Trade Unions seem more worried about losing members when the company gets liquidated than about the crimes that were carried in its name. The Gauteng premier – he who didn’t know anything about Life Esidimeni happening right under his nose until the body count became public – has come out guns blazing, demanding that all existing African Global Operations contracts with the provincial government be investigated for wrongdoing and that action be taken where such wrongdoing is found to have taken place.
There are no questions anywhere about how the criminality could have lasted for so many years without anyone knowing about it.
Falling for the trick
This is what our politicians have become adept at and, sadly, many still fall for the trick. They’re like criminals who march with aggrieved community members in search of either the missing bodies of the victims or their killers, shouting the loudest and pretending to be as angered by the crime as everyone else, if not more.
In recent years, they’ve also known to have mastered the art of marching against their own party, a party whose decisions they make.
The truth is that African Global Operations, Bell Pottinger, Zupta companies and others, like KPMG, Bain & Company, SAP, and others that have been reputationally damaged by their involvement in criminality, have had enablers in the system.
In addition, almost hidden from such well-packaged and branded crimes are many others going on all the time behind-the-scenes. These are crimes committed by the tenderpreneurs of our times, in cahoots with corrupt government employees, when they buy products in the open market and sell them at several times the original price to government departments without adding any value to them.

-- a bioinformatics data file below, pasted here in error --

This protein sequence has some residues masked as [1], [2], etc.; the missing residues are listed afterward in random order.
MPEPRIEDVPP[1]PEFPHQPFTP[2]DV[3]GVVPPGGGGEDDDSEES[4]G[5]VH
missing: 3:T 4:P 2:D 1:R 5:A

There are too many cases of people being paid several millions of rands out of limited government funds to deliver a service or product that could have cost a lot less had it been purchased in the open market and allowed the government department involved to stretch its budget a lot further in order to deliver more services to the people of South Africa.
To regain domestic and global confidence and to grow a truly inclusive economy, South Africa needs a new deal. This new deal must include a restructured Eskom, as promised by President Ramaphosa, and a bigger acceptance of the role that must be played by economic and sectoral disruptors such as Independent Power Producers and renewable energy.
The country also needs small businesses, which are good for any economy, as they contribute massively to the reduction of unemployment and poverty, instead of a community of “rebranders” and “resellers” who add no value.
South Africa must grow its economic pie by investing in the kind of research and skills training that enables people to develop new ideas, business ideas of the future, in order to absorb more players into the economy.
In delivering the first Budget Speech of 2019, ahead of the elections, Finance Minister Tito Mboweni should be the independent thinker he’s known to be and say something about structural constraints, anomalies and our bad habits.
The legacy he leaves behind should be that of articulating things that need to be said but that many, including trade unions and other reactionary groupings afraid of change, do not want to hear.